10/15: Building the HistoryMakers: Public Humanities Meets Digital Humanities

October 12, 2015

Thursday, October 15, 4:00 pm, Sterling Memorial Library Lecture Hall

Julieanna L. Richardson is the Founder and Executive Director of The HistoryMakers, the largest national collection effort of African American video oral histories on record. Richardson graduated from Brandeis University in 1976 with a B.A. in Theatre Arts and American Studies, from Harvard Law School with her J.D. degree in 1980, and has also been awarded Honorary Doctorates from both Howard University and Dominican University. With a diverse background in theatre, television production, and the cable television industries, she combined her various work experiences and her passion for history to conceptualize, found and build The HistoryMakers, a national, 501(c)(3) non-profit educational institution headquartered in Chicago.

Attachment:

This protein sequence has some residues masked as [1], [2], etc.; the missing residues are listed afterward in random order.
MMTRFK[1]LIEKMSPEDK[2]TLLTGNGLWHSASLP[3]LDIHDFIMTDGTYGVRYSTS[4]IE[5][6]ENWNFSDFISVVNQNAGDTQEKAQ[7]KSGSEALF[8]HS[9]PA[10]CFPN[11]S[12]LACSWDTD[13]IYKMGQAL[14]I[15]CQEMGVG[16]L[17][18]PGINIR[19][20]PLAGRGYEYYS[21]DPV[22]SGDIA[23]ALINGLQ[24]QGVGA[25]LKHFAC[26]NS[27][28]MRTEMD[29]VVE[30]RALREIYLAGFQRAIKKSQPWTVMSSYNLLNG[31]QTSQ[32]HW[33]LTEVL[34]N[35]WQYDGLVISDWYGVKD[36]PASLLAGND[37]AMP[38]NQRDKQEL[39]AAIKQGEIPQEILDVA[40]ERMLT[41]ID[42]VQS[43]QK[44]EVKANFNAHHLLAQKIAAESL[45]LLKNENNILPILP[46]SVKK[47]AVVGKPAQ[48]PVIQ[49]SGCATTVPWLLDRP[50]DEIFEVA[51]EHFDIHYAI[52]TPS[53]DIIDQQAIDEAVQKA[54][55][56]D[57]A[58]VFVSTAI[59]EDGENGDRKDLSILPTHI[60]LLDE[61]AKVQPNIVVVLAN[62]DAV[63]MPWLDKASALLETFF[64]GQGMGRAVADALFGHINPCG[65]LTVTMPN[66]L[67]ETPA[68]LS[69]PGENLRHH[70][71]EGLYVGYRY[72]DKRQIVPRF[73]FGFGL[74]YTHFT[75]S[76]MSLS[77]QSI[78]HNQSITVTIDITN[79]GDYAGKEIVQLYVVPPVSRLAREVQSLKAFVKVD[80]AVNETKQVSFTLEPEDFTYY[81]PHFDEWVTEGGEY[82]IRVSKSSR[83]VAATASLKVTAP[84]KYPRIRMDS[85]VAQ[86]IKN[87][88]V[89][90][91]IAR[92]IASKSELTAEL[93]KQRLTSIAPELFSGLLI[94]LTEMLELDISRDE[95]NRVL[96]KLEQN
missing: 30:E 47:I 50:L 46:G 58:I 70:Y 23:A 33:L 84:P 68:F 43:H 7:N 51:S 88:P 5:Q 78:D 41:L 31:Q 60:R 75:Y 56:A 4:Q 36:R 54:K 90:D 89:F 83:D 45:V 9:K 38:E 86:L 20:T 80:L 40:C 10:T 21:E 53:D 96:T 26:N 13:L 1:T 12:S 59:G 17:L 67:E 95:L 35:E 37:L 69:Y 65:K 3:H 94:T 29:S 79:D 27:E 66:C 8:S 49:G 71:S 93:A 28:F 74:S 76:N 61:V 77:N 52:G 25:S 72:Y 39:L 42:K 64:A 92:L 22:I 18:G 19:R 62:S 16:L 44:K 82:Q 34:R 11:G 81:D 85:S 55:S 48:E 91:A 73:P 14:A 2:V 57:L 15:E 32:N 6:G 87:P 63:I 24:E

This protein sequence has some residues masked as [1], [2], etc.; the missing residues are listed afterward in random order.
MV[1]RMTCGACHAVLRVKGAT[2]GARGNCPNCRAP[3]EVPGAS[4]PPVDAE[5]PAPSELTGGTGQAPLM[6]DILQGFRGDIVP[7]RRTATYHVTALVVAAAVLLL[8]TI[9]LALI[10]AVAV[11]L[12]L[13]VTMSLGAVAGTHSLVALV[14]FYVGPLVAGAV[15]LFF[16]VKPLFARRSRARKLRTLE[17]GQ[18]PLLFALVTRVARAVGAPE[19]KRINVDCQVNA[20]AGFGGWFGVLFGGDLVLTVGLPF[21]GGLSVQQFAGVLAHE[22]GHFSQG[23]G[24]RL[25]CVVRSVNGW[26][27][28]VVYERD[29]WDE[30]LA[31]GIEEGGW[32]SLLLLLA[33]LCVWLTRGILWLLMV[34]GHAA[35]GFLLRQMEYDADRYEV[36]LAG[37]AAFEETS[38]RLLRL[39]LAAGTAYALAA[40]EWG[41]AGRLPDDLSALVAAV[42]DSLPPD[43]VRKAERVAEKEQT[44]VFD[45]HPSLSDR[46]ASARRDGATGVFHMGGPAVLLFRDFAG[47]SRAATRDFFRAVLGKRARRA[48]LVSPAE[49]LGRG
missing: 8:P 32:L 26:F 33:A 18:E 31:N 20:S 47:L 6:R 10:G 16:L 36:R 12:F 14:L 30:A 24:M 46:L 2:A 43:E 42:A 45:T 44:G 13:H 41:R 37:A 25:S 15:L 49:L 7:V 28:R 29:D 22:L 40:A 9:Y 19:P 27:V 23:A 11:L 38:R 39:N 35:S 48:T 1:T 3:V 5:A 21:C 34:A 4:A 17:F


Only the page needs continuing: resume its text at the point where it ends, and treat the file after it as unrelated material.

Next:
Committed to preserving, developing, and providing access to an archival collection of 5,000 African American video oral histories, The HistoryMakers currently includes interviews with over 2,700 interviewees (9,000 hours of videotaped interviews) from 180 cities and towns as well as internationally, in addition to tens of thousands of documents, photographs, and digital images. The HistoryMakers Digital Archive has users in 51 countries around the world, from Afghanistan to Norway to Ghana. Included in the collection are the personal narratives of both well known and unsung African Americans including statesman General Colin Powell, poets Nikki Giovanni and Sonia Sanchez, civic leaders Vernon Jordan and Marion Wright Edelman, musicians Quincy Jones, Herbie Hancock and Ramsey Lewis, political leaders Congresswoman Maxine Waters and President Barack Obama when he was an Illinois State Senator and Alonzo Pettie, the oldest living African American cowboy. Younger HistoryMakers include Russell Simmons, Melissa Harris Perry and Charles Blow. Last year, the Library of Congress became the permanent repository for The HistoryMakers Collection, described as “a rich and diverse resource for scholars, teachers, students and documentarians seeking a more complete record of our nation’s history and its people.”

The talk is sponsored by the Beinecke Rare Book & Manuscript Library and the Public Humanities at Yale and is free and open to the public.